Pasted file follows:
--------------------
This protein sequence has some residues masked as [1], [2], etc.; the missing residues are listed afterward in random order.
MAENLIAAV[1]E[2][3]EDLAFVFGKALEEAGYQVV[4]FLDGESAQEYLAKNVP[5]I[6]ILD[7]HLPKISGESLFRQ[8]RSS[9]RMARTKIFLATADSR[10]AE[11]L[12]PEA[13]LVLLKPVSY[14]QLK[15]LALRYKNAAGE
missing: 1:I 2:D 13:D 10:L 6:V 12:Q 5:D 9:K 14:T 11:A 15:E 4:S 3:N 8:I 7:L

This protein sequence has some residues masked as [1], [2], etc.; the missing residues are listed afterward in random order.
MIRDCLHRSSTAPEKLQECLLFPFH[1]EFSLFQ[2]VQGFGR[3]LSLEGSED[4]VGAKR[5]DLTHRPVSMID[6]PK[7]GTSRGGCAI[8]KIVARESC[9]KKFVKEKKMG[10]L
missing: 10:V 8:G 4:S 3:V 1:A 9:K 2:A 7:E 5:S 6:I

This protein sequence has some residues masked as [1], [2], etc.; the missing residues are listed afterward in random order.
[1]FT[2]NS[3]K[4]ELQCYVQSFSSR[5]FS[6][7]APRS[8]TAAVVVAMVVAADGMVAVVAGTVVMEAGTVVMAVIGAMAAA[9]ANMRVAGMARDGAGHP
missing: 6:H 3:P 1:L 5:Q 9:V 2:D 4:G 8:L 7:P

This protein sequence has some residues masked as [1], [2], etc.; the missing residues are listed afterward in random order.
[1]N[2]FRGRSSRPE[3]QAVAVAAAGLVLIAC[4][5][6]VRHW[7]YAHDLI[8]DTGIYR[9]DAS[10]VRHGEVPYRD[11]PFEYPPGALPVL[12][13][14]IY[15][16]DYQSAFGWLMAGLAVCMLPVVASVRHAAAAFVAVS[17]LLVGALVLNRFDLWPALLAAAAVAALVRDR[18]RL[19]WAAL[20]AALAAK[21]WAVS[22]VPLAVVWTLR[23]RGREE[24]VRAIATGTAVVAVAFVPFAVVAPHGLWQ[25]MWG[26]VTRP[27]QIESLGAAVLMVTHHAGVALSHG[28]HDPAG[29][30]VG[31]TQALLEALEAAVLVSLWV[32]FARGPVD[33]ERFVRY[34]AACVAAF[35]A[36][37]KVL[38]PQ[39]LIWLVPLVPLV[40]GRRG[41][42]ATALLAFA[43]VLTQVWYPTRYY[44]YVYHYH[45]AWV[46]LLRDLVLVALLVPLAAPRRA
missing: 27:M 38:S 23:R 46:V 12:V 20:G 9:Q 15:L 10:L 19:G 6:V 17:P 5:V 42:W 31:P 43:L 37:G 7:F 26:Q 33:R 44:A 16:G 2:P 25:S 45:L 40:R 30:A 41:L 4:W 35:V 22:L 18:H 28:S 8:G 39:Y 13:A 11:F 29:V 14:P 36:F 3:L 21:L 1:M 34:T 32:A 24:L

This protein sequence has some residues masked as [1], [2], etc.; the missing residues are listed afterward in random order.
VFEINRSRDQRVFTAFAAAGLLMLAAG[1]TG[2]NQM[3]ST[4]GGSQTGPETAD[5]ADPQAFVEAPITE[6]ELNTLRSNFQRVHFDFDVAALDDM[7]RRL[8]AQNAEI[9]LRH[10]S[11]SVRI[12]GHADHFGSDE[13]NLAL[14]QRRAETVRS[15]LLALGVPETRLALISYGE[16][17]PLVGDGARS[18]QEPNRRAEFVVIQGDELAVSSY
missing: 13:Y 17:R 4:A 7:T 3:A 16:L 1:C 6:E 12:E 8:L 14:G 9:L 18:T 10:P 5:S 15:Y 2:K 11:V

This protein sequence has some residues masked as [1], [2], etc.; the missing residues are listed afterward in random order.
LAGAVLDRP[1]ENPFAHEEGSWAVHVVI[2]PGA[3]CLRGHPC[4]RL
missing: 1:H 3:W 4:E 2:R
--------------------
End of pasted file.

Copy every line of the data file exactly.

This protein sequence has some residues masked as [1], [2], etc.; the missing residues are listed afterward in random order.
MAENLIAAV[1]E[2][3]EDLAFVFGKALEEAGYQVV[4]FLDGESAQEYLAKNVP[5]I[6]ILD[7]HLPKISGESLFRQ[8]RSS[9]RMARTKIFLATADSR[10]AE[11]L[12]PEA[13]LVLLKPVSY[14]QLK[15]LALRYKNAAGE
missing: 1:I 2:D 13:D 10:L 6:V 12:Q 5:D 9:K 14:T 11:A 15:E 4:S 3:N 8:I 7:L

This protein sequence has some residues masked as [1], [2], etc.; the missing residues are listed afterward in random order.
MIRDCLHRSSTAPEKLQECLLFPFH[1]EFSLFQ[2]VQGFGR[3]LSLEGSED[4]VGAKR[5]DLTHRPVSMID[6]PK[7]GTSRGGCAI[8]KIVARESC[9]KKFVKEKKMG[10]L
missing: 10:V 8:G 4:S 3:V 1:A 9:K 2:A 7:E 5:S 6:I

This protein sequence has some residues masked as [1], [2], etc.; the missing residues are listed afterward in random order.
[1]FT[2]NS[3]K[4]ELQCYVQSFSSR[5]FS[6][7]APRS[8]TAAVVVAMVVAADGMVAVVAGTVVMEAGTVVMAVIGAMAAA[9]ANMRVAGMARDGAGHP
missing: 6:H 3:P 1:L 5:Q 9:V 2:D 4:G 8:L 7:P

This protein sequence has some residues masked as [1], [2], etc.; the missing residues are listed afterward in random order.
[1]N[2]FRGRSSRPE[3]QAVAVAAAGLVLIAC[4][5][6]VRHW[7]YAHDLI[8]DTGIYR[9]DAS[10]VRHGEVPYRD[11]PFEYPPGALPVL[12][13][14]IY[15][16]DYQSAFGWLMAGLAVCMLPVVASVRHAAAAFVAVS[17]LLVGALVLNRFDLWPALLAAAAVAALVRDR[18]RL[19]WAAL[20]AALAAK[21]WAVS[22]VPLAVVWTLR[23]RGREE[24]VRAIATGTAVVAVAFVPFAVVAPHGLWQ[25]MWG[26]VTRP[27]QIESLGAAVLMVTHHAGVALSHG[28]HDPAG[29][30]VG[31]TQALLEALEAAVLVSLWV[32]FARGPVD[33]ERFVRY[34]AACVAAF[35]A[36][37]KVL[38]PQ[39]LIWLVPLVPLV[40]GRRG[41][42]ATALLAFA[43]VLTQVWYPTRYY[44]YVYHYH[45]AWV[46]LLRDLVLVALLVPLAAPRRA
missing: 27:M 38:S 23:R 46:V 12:V 20:G 9:Q 15:L 10:L 19:G 6:V 17:P 5:V 42:W 31:P 43:L 37:G 7:F 26:Q 33:R 44:A 16:G 2:P 25:S 45:L 40:R 30:A 41:L 4:W 35:V 22:L 18:H 28:S 8:G 39:Y 13:A 11:F 29:V 14:P 36:F 3:L 21:L 1:M 34:T 32:A 24:L

This protein sequence has some residues masked as [1], [2], etc.; the missing residues are listed afterward in random order.
VFEINRSRDQRVFTAFAAAGLLMLAAG[1]TG[2]NQM[3]ST[4]GGSQTGPETAD[5]ADPQAFVEAPITE[6]ELNTLRSNFQRVHFDFDVAALDDM[7]RRL[8]AQNAEI[9]LRH[10]S[11]SVRI[12]GHADHFGSDE[13]NLAL[14]QRRAETVRS[15]LLALGVPETRLALISYGE[16][17]PLVGDGARS[18]QEPNRRAEFVVIQGDELAVSSY
missing: 13:Y 17:R 4:A 7:T 3:A 16:L 1:C 6:E 12:E 8:L 14:G 9:L 18:T 10:P 5:S 15:Y 2:K 11:V

This protein sequence has some residues masked as [1], [2], etc.; the missing residues are listed afterward in random order.
LAGAVLDRP[1]ENPFAHEEGSWAVHVVI[2]PGA[3]CLRGHPC[4]RL
missing: 1:H 3:W 4:E 2:R